The Government’s decision to completely re-work the acquisition process for wheeled artillery guns is now official.
With the deal, which almost went to South African firm, Denel, earlier this year, now on hold, the Army has asked Bofors Defence AB for a live demonstration of its new Archer 155mm 52-calibre self-propelled howitzer. Bofors officials told The Indian Express that the request was being processed and an invitation would shortly be sent for an Indian Army team to visit Sweden for a firing demo.
The Army envisages the need for at least 30 wheeled 155mm howitzer regiments (600 guns) over the next ten years. The need may shoot up if the current Army HQ thought process of scaling down the requirement for tracked howitzers is finalised.
The Archer system, which will be inducted into the Swedish and Danish armies early 2008, is ready and two specimens are likely to be used in the next few months for a live firing trial. Bofors is also preparing to present features that the Army did not have on its General Staff Qualitative Requirements (GSQRs), including Multiple Round Simultaneous Impact (MRSI) capabilities, the world’s first ever guided shells and the Uniflex-2 modular charge system on the Archer.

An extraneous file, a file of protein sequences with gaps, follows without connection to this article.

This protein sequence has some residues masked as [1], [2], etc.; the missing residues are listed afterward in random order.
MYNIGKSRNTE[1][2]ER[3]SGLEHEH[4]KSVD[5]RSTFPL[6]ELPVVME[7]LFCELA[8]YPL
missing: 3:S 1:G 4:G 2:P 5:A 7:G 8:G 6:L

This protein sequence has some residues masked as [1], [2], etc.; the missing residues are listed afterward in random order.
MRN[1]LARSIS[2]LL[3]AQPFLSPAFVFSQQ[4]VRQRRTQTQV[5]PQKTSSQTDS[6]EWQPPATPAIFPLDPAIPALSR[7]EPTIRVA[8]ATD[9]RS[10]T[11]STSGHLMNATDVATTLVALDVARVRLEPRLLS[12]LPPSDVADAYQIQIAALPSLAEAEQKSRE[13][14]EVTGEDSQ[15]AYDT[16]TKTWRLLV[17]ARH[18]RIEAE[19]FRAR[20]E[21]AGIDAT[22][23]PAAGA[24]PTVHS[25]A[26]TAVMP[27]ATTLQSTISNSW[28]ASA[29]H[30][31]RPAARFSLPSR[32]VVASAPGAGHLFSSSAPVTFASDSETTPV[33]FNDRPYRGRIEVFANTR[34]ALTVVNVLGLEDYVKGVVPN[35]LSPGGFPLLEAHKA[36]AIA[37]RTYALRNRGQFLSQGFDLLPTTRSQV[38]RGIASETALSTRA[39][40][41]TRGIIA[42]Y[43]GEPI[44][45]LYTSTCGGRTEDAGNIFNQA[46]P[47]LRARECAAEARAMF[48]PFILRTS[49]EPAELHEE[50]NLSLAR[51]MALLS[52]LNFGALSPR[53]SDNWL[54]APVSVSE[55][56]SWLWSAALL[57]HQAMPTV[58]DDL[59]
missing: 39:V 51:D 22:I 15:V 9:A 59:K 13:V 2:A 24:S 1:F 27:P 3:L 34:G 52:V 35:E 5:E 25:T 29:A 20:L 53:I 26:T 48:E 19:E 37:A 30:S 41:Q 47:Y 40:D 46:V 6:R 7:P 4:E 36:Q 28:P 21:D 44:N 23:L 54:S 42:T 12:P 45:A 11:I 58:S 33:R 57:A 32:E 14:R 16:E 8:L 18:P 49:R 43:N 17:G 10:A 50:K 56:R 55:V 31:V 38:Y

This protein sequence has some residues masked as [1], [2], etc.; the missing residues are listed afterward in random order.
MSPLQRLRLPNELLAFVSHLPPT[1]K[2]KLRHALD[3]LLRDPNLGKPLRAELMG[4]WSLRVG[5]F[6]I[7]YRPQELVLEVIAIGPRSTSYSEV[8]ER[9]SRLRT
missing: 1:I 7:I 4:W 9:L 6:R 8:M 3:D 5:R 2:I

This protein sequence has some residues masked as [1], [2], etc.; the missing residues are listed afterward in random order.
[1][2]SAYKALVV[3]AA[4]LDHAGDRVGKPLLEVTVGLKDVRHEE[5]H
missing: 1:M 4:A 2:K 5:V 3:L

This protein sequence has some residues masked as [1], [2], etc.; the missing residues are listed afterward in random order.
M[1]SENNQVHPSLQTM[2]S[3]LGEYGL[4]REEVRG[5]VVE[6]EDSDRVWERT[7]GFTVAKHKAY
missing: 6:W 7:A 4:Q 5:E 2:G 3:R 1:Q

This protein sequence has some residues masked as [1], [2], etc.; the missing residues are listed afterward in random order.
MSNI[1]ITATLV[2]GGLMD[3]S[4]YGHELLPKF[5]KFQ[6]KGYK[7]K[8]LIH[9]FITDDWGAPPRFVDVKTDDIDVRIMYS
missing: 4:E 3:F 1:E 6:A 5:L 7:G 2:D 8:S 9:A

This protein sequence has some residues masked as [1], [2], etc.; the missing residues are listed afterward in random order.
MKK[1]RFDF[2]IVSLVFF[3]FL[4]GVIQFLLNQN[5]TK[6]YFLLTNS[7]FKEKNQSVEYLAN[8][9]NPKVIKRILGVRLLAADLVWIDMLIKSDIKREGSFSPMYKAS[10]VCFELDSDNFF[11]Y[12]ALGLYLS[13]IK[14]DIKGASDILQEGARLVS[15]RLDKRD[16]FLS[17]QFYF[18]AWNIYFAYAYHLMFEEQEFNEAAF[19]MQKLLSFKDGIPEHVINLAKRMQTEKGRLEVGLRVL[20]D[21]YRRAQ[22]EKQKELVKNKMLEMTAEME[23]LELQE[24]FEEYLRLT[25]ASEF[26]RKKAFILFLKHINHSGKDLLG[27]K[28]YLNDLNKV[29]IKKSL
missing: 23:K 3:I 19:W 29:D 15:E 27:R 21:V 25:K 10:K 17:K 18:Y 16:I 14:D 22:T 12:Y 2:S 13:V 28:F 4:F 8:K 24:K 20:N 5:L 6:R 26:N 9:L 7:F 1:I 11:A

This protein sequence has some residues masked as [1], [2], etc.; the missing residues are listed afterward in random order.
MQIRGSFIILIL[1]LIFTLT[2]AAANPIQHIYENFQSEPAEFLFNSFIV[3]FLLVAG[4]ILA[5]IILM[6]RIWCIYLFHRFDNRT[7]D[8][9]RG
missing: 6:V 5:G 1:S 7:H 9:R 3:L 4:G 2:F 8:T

Built on the Volvo A30D mega-truck platform, the Archer was developed to completely fulfill the Swedish artillery doctrine. The towed variant of the same L-52 guns has just completed a third round of trials in India for a substantial deal to arm at least 50 artillery regiments.
Haken Kangert, Chairman of the India-specific marketing arm of Bofors Defence, said that the company was willing to transfer Archer technology to New Delhi so that a bulk of the guns could be built under license in Bangalore. In addition, Kangert said Bofors would be willing to participate in an upgrade of the Army’s current arsenal of 400 old generation L-39 guns that New Delhi purchased in 1986 from AB Bofors.
The Indian Army’s towed gun arsenal should ideally arm more than 100 regiments — in excess of 2,000 towed howitzers. The Army already has 400 towed L-39 Bofors guns, in currently converting its 130mm guns to the 152mm standard and will soon be armed with 1,000 more 152mm guns. It further envisages five tracked gun regiments and ten regiments of wheeled turret based artillery systems.